CFA Institute, the global association of investment professionals, has recently released the results from a survey it conducted on the career outlook of more than 15,000 current university students and recent graduates aged 18-25 from 15 markets. Globally, 58% of respondents still feel confident about their future career prospects in the wake of the COVID-19 pandemic.
«Traditionally stable fields, such as finance, remain attractive for graduates navigating these uncertain times», the report points out. In fact, respondents across all 15 markets ranked this sector as one of the top five most valuable majors for finding a career. Overall, graduates felt that medicine/science was most stable and attractive, followed by healthcare and then education.
«Students and recent graduates are more flexible and confident about their prospects than ever. The pandemic forced many grads to reassess their expected career paths, and they have displayed remarkable resilience despite the circumstances. It is now incumbent on companies to adapt to the new realities, such as hybrid workplaces, in order to attract and retain the young talent we need to help lead us out of the pandemic», said Margaret Franklin, CFA, President and CEO at CFA Institute.
She finds «encouraging» to see that many graduates still view finance as a stable and attractive career path; however, they currently don’t see the industry as making a positive social impact. «This issue is only going to increase in importance, and industry leaders need to make sure we are on the front foot in educating students about the positive impact an investment career can have for people and our planet,” Franklin concluded.
The survey shows that a majority of graduates believe their future career will be as good or better than their parents’ generation, despite the pandemic. Findings showed that those studying accounting and finance were particularly confident, with 80% believing their prospects are as good or better than their parents’ generation, compared to three quarters (75%) of respondents overall.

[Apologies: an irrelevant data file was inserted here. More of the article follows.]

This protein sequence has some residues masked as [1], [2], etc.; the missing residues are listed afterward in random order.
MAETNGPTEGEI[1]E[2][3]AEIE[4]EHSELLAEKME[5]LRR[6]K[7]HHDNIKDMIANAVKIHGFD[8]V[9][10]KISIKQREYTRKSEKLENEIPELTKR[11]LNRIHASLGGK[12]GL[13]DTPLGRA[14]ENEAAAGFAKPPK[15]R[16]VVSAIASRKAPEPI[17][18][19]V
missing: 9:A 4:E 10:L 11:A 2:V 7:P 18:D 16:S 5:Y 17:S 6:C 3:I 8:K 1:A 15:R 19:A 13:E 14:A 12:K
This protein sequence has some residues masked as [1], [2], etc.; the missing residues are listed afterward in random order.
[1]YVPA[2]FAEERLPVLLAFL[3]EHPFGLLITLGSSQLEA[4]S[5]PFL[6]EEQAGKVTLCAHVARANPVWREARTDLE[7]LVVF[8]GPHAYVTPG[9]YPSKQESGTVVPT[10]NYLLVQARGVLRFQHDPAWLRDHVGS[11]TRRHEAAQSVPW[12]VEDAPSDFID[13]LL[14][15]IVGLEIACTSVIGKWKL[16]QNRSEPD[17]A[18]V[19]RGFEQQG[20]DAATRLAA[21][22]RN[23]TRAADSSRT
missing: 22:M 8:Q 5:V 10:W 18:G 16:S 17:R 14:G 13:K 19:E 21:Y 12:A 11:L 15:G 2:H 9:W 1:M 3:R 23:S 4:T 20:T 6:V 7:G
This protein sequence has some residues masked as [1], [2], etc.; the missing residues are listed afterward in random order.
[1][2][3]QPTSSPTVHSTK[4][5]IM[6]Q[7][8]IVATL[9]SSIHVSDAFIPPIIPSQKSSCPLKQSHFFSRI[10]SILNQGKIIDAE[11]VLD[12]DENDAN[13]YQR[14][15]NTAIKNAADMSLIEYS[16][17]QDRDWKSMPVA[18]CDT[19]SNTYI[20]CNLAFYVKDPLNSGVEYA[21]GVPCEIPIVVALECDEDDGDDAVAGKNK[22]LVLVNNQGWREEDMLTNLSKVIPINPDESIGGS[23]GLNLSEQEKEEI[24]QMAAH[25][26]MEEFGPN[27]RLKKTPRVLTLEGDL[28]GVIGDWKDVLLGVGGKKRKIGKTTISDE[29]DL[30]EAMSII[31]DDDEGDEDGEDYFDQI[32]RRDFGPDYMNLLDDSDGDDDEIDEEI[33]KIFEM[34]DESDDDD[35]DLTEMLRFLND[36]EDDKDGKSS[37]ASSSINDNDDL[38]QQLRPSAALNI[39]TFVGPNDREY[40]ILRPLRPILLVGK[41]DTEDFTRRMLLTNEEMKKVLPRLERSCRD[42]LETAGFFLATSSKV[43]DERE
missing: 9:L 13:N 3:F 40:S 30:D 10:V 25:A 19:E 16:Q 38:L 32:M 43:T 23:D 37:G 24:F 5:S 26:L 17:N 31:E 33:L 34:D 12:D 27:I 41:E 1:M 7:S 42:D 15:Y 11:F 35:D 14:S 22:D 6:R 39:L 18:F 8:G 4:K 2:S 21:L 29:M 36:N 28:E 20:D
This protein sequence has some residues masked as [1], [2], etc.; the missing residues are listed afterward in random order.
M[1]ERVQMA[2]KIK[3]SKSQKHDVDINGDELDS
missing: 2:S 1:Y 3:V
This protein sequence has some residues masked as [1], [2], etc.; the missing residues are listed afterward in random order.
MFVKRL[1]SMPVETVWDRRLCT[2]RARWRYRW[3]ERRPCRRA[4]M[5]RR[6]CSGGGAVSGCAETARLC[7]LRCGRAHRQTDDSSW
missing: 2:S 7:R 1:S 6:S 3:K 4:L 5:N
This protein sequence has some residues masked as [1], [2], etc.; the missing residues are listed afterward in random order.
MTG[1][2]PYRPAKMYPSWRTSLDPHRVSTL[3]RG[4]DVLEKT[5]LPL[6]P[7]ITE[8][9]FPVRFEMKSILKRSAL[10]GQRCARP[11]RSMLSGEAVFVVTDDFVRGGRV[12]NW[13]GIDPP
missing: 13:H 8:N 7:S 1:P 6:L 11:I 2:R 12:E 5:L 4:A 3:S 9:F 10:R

Skills and insecurities
Another primary concern for students is developing work-related skills during degree programs and after graduating. Those surveyed shared personal insecurities about this, with a quarter of respondents saying they feel underqualified for the job they want, and 22% saying they do not feel ready for the working world.
When approaching the current complex job market, students and graduates see value in further education. Nearly nine in 10 respondents feel that upskilling and post-graduate qualifications are important in the current job market, and 57% believe postgraduate qualifications/professional certification will give them an edge when looking for a job.
Working in an industry that makes a positive societal and environmental contribution ranks very important to recent graduates, with nearly nine in 10 respondents saying it’s an important part of their career choice. For CFA Institute, of concern is that only 8% of respondents consider a career in investment management as one in which they could make a positive environmental and societal impact. This finding shows that, to retain talent, the sector must do more to educate students around the positive impact they could have in an investment industry career.
“Graduates may be unaware of the remarkable global trend towards environmental, social and governance (ESG) investing and the career opportunities a specialism in sustainability and ESG could offer them in the investment industry. We need to show them that investment careers can be rewarding well beyond the traditional attraction of higher salaries,” commented Peter Watkins, who leads the University Affiliation Program at CFA Institute in Europe, Middle East and Africa.